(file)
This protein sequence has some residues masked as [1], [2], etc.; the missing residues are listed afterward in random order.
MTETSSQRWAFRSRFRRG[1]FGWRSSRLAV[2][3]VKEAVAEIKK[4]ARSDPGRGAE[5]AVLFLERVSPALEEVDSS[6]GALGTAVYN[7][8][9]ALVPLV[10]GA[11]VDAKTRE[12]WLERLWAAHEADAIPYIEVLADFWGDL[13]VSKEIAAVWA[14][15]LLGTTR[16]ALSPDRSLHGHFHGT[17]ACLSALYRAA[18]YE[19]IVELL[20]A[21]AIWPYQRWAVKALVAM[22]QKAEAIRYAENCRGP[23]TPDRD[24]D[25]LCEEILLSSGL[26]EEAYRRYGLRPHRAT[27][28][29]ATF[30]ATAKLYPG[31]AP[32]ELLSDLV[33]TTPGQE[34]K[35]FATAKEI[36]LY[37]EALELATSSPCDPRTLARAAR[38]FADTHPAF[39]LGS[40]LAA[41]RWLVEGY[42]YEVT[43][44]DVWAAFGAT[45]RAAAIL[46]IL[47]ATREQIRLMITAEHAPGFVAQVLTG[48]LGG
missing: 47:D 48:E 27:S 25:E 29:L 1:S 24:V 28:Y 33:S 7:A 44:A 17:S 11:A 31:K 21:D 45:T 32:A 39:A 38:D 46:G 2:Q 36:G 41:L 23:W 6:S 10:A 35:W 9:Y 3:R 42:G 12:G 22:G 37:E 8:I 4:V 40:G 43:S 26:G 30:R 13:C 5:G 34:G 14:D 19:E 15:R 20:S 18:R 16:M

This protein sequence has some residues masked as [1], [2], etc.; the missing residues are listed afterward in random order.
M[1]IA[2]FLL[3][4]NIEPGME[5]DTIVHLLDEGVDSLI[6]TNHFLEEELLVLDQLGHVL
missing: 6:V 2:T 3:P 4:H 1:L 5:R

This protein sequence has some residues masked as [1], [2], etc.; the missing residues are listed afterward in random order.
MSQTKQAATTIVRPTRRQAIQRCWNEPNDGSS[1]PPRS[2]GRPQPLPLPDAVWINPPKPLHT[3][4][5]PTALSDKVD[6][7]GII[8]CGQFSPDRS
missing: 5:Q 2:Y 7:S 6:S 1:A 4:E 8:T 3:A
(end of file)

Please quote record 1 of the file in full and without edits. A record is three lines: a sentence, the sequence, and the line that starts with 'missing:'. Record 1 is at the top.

This protein sequence has some residues masked as [1], [2], etc.; the missing residues are listed afterward in random order.
MTETSSQRWAFRSRFRRG[1]FGWRSSRLAV[2][3]VKEAVAEIKK[4]ARSDPGRGAE[5]AVLFLERVSPALEEVDSS[6]GALGTAVYN[7][8][9]ALVPLV[10]GA[11]VDAKTRE[12]WLERLWAAHEADAIPYIEVLADFWGDL[13]VSKEIAAVWA[14][15]LLGTTR[16]ALSPDRSLHGHFHGT[17]ACLSALYRAA[18]YE[19]IVELL[20]A[21]AIWPYQRWAVKALVAM[22]QKAEAIRYAENCRGP[23]TPDRD[24]D[25]LCEEILLSSGL[26]EEAYRRYGLRPHRAT[27][28][29]ATF[30]ATAKLYPG[31]AP[32]ELLSDLV[33]TTPGQE[34]K[35]FATAKEI[36]LY[37]EALELATSSPCDPRTLARAAR[38]FADTHPAF[39]LGS[40]LAA[41]RWLVEGY[42]YEVT[43][44]DVWAAFGAT[45]RAAAIL[46]IL[47]ATREQIRLMITAEHAPGFVAQVLTG[48]LGG
missing: 47:D 48:E 27:S 25:E 29:L 1:S 24:V 28:Y 33:S 7:A 44:A 17:S 11:A 31:K 21:D 45:T 32:A 39:A 38:D 46:G 2:Q 36:G 41:L 23:W 6:S 10:A 35:W 9:Y 3:R 42:G 12:G 22:G 37:E 8:I 4:V 40:G 43:S 26:G 30:R 13:C 5:G 34:G 14:D 19:E 15:R 20:S 18:R 16:M